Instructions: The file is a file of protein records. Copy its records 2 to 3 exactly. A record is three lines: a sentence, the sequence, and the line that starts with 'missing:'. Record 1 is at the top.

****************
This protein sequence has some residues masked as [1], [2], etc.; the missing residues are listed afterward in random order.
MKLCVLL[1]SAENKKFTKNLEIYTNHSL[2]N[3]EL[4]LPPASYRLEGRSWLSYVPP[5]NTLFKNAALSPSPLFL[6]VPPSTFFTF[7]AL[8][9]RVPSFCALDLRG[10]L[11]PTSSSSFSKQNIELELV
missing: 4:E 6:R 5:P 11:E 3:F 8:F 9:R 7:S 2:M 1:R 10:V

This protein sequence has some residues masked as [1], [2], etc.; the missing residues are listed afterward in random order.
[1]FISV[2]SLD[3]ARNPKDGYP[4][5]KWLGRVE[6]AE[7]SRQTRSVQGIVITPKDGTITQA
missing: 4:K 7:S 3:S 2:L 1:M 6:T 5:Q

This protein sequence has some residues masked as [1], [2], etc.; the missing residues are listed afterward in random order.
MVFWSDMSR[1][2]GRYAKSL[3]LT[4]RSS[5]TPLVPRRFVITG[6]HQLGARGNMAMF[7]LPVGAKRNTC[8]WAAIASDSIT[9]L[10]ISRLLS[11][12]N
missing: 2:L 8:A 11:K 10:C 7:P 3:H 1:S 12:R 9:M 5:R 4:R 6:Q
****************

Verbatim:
This protein sequence has some residues masked as [1], [2], etc.; the missing residues are listed afterward in random order.
[1]FISV[2]SLD[3]ARNPKDGYP[4][5]KWLGRVE[6]AE[7]SRQTRSVQGIVITPKDGTITQA
missing: 4:K 7:S 3:S 2:L 1:M 6:T 5:Q

This protein sequence has some residues masked as [1], [2], etc.; the missing residues are listed afterward in random order.
MVFWSDMSR[1][2]GRYAKSL[3]LT[4]RSS[5]TPLVPRRFVITG[6]HQLGARGNMAMF[7]LPVGAKRNTC[8]WAAIASDSIT[9]L[10]ISRLLS[11][12]N
missing: 2:L 8:A 11:K 10:C 7:P 3:H 1:S 12:R 9:M 5:R 4:R 6:Q